Executive Summary – opening paragraph
This report examines the position of over-50s in the UK labour market.
It outlines the large barriers to work that they face and highlights that the majority of these barriers remain unaddressed by government support. It argues that without reforms to address these issues, growth in the UK economy will be lower than it might otherwise be and, on average, the population of over-50s could see a fall in living standards.
- Some progress but large problems remain
- Older workers are key to the UK economy
- Further regulation is unlikely to help
- Better back-to-work support is needed
- Responsibilities must match rights
Evidence of search
Extending the work experience scheme
Use of mandatory work activity
- Political attitudes must recognise the importance of older
Creation of The Job Contract
- Extending (flexible) working lives
This report outlines the vital importance of older workers in the economy. In order to maintain living standards, promote inclusion and health in our ageing population and drive growth in the economy we need to open up opportunities for older workers to increase their working lives. The report also outlines the severe personal and economic costs that unemployment can have on older workers and the difficulties faced by older job-seekers when they try to find work. The size of impacts involved, on both the part of the individual and the wider economy, mean that failing to tackle these problems is not an option.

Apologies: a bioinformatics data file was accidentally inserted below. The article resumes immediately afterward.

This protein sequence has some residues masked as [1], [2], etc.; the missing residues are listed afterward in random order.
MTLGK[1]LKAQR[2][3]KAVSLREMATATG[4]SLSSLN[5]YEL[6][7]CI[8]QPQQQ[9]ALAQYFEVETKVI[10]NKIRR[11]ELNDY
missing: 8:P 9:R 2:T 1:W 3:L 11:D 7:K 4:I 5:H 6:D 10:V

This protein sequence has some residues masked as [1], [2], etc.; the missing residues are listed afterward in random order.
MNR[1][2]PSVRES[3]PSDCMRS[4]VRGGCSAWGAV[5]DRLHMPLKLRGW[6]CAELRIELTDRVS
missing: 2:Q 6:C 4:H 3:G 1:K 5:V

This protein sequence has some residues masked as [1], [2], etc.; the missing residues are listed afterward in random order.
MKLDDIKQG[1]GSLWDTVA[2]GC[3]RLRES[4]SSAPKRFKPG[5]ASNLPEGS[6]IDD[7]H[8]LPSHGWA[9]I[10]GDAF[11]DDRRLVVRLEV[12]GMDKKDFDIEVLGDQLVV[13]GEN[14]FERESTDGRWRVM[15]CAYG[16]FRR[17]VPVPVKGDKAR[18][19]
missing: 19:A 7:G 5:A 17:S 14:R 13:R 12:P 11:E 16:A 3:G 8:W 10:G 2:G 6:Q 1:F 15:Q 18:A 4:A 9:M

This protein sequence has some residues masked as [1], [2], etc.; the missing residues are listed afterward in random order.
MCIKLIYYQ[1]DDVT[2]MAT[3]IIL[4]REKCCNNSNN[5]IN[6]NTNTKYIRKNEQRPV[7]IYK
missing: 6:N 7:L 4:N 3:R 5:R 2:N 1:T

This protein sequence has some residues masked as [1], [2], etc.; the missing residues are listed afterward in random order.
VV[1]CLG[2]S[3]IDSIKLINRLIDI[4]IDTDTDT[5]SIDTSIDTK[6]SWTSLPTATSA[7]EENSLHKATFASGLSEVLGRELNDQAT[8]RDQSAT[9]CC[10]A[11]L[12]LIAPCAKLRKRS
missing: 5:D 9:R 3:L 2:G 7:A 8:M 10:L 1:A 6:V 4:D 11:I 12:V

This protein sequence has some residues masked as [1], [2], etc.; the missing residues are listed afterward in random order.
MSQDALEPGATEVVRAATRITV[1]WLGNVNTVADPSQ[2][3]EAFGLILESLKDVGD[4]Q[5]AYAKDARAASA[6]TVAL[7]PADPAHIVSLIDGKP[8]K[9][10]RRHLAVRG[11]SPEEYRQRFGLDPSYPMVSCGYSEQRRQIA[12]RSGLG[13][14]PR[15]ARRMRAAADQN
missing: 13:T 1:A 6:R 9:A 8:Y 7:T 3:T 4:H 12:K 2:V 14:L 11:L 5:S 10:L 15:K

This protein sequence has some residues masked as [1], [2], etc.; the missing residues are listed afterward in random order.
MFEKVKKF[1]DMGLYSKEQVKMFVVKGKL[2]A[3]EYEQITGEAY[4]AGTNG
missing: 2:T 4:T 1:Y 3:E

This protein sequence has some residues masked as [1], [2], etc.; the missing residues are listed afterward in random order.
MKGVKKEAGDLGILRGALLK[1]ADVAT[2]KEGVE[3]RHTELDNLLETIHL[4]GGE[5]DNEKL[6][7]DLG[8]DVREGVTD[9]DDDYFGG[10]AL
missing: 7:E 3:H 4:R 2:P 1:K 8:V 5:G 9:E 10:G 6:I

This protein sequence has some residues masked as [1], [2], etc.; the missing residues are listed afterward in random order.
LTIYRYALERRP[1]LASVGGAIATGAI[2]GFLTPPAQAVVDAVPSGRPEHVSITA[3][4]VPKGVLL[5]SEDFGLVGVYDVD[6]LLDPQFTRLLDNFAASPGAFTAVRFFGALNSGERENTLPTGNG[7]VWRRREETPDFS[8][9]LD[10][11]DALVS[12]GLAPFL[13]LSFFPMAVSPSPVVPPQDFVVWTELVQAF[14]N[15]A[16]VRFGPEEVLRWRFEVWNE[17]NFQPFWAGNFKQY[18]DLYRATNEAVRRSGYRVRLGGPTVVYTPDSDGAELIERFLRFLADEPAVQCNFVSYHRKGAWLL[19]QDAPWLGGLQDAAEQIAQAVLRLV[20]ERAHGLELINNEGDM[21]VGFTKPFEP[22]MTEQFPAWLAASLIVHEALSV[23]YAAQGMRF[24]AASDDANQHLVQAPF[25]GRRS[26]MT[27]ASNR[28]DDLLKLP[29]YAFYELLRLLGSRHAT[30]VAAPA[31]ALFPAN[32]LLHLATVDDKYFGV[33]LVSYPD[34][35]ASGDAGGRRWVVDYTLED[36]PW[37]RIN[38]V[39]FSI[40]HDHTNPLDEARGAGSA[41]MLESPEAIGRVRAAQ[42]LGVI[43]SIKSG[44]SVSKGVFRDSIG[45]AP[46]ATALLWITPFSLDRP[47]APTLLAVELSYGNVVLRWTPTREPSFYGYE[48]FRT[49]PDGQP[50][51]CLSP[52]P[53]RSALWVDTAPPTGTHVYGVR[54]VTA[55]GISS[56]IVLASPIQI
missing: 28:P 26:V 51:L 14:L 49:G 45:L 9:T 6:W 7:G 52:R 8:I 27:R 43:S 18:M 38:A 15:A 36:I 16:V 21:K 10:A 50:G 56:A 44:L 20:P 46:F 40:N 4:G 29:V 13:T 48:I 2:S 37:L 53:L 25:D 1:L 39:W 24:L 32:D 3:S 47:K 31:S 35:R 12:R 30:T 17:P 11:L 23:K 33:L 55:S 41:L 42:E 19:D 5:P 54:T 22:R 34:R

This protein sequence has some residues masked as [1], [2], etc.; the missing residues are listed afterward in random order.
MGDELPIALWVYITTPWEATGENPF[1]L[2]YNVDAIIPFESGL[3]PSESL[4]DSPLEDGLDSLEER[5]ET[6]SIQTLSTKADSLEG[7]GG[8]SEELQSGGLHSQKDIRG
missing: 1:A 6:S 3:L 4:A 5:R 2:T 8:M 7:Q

The reforms we outline in this report ensure that older workers and older job-seekers are properly supported and encouraged. If implemented they would lead to a step change in the debate around the targeting of support and in the value we place on our older workforce. We propose measures to ensure that those already in work can approach their employers to discuss future working plans and that those out of work can get the support they need. On the part of older job-seekers, our proposals would require them to seek any work that is available, gain more experience, consider changing roles or sectors and take on all the support that is available to them. Most of all, our reforms would push the government to ensure that employment support is targeted by need and not by age and to promote the status of older workers in the UK economy. If the government fails to do this they risk letting down older workers and the country.
Without these reforms, and by focusing all of our attention on a potential “lost generation” of young people, we risk losing far more. Older workers are crucial to maximise UK economic capacity and hold vital experience and expertise. If we fail to support them, we might condemn a generation of older workers to far greater risks of poverty and declining living standards.
Full text (PDF 66pp)